I’ve been waiting to write this post since the pandemic began a year ago.
The ups and downs have been many over that time as the virus has moved in waves throughout the world.
Here in the US, the first wave would hit the northeast the hardest.
The second wave would hit the south and west the hardest.
The third wave would hit the midwest the hardest and then everywhere else.
This scourge has now taken the lives of over 400,000 Americans and altered our daily lives in ways that would have seemed unimaginable in January of last year.
But the road back to normalcy is now visible with a bright light at the end of the tunnel. There is hope that we may be at or near a national peak in the virus from which things will only get better.
I don’t write that lightly, knowing how many times in the past we thought the worst was over only to be hit with another wave in places that had been previously spared.
But the data is promising, for the first time in months, and we we all need something to believe in…
Hospitalizations in the US have now declined over the previous week for the 3rd consecutive day. The last time we saw such a decline was in late September.
From their peak of over 132,000 on January 6, hospitalizations have declined by over 5,000.
This is important, as hospitalizations are a leading indicator of deaths, which hit a new high of 3,335 per day on January 13.
Deaths are a lagging indicator, and will be the last to fall. But if the trend in hospitalizations continues, fall they will.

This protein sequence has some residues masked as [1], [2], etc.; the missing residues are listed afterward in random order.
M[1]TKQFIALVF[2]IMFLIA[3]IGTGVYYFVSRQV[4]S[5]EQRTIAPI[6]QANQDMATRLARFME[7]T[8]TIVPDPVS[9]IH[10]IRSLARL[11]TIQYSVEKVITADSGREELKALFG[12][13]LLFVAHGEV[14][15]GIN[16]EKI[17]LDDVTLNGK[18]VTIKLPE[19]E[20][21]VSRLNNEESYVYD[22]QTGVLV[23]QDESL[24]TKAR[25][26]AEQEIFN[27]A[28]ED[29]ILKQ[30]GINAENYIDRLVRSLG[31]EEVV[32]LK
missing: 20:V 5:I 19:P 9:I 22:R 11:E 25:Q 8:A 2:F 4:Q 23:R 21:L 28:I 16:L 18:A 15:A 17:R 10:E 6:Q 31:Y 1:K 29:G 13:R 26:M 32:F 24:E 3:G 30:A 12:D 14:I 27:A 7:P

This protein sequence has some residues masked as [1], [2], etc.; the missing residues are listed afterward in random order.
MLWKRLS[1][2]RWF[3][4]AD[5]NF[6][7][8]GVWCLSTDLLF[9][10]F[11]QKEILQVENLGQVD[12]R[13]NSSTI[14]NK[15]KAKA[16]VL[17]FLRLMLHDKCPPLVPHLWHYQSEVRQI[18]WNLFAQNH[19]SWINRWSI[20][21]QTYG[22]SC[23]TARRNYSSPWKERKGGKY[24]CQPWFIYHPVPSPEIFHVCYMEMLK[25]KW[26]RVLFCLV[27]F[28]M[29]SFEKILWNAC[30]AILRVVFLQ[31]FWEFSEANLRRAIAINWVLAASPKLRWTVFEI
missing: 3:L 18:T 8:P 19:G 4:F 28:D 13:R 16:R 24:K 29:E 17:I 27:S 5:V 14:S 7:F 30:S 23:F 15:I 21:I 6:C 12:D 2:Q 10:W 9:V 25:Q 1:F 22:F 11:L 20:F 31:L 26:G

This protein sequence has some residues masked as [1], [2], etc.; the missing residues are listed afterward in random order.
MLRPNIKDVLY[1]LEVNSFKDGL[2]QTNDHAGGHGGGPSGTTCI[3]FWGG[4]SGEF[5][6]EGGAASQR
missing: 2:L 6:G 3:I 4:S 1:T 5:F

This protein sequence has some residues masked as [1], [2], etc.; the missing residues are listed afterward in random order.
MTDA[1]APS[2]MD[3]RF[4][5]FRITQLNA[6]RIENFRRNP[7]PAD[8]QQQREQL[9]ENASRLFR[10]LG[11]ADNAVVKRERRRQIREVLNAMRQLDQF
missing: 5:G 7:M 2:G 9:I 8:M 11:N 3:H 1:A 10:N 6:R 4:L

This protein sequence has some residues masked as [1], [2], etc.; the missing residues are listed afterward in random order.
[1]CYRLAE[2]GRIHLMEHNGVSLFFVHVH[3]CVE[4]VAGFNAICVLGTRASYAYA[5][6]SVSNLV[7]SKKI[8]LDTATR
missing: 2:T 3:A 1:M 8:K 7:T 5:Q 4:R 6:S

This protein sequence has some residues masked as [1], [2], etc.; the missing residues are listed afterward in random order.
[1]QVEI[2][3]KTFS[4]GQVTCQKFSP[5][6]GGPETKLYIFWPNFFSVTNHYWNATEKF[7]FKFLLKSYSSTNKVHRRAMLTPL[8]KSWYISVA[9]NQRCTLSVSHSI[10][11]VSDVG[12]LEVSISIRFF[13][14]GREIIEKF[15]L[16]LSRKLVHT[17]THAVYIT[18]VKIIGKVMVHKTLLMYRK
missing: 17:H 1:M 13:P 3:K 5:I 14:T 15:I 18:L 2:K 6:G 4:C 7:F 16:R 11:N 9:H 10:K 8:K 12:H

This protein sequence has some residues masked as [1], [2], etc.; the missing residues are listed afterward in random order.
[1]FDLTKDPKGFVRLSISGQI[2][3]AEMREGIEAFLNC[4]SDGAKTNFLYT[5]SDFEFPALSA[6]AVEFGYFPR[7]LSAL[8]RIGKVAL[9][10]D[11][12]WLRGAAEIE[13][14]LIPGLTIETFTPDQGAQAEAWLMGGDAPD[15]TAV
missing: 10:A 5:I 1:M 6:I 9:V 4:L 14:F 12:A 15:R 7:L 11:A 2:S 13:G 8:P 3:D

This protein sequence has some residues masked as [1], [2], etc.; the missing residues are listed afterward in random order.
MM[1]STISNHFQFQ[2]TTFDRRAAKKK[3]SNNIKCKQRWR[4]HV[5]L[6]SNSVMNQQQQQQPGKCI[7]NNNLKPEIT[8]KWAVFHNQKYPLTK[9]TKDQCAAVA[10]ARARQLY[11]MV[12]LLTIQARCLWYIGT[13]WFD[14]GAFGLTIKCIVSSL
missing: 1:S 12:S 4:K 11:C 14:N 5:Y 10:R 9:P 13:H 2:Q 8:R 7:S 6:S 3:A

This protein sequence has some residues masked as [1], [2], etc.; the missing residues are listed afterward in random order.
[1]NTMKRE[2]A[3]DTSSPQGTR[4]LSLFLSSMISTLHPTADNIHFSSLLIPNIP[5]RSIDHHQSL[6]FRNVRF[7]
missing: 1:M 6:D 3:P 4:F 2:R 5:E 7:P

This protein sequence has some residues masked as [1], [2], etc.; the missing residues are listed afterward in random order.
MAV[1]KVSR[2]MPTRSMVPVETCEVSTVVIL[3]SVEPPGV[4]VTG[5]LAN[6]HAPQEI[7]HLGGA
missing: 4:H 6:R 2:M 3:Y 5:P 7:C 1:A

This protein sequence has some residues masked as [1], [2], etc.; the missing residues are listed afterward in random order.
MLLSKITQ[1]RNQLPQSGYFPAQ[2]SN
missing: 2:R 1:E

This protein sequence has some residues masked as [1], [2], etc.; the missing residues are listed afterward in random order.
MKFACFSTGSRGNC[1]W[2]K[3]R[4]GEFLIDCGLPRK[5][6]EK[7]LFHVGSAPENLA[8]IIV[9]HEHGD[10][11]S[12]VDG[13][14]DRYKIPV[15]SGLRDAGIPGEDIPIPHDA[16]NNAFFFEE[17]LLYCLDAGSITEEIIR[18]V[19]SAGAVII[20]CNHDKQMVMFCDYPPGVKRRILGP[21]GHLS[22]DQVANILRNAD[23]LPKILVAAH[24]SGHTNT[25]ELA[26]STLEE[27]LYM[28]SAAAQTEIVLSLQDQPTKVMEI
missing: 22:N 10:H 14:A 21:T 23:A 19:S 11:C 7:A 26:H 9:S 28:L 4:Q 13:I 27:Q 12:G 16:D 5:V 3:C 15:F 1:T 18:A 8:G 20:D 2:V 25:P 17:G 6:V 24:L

There are other forces at work as well that could accelerate the descent. The combination of…
- Natural herd immunity (20-25% of Americans have likely already had the virus),
- Immunity from vaccines (quickly approaching 1 million new doses per day in the US with a focus on the elderly),
- Fewer large gatherings (no major holidays coming up), and
- Warmer weather (more time spent outside).
To be sure, this is not the time to let our guard down, with the prevalence of the virus still near its peak. The UK strain, which is now all over the US and highly transmissible is still a major concern as well. Other mutations in South Africa and Brazil also appear to be more transmissible.
The good news, however, is that scientists believe the current vaccines will be effective against these strains. And while there will certainly be more mutations in the future, we will likely see something akin to the flu vaccine which adapts to these changes each year.
This is a virus that will become endemic in the population but hopefully not endemic to our way of life. There will be more bumps along the way, of that I am sure. But the beginning of the end of covid-19 is finally in sight.
Enjoy your weekend everyone.
To sign up for our free newsletter, click here.
Disclaimer: All information provided is for educational purposes only and does not constitute investment, legal or tax advice, or an offer to buy or sell any security. For our full disclosures, click here.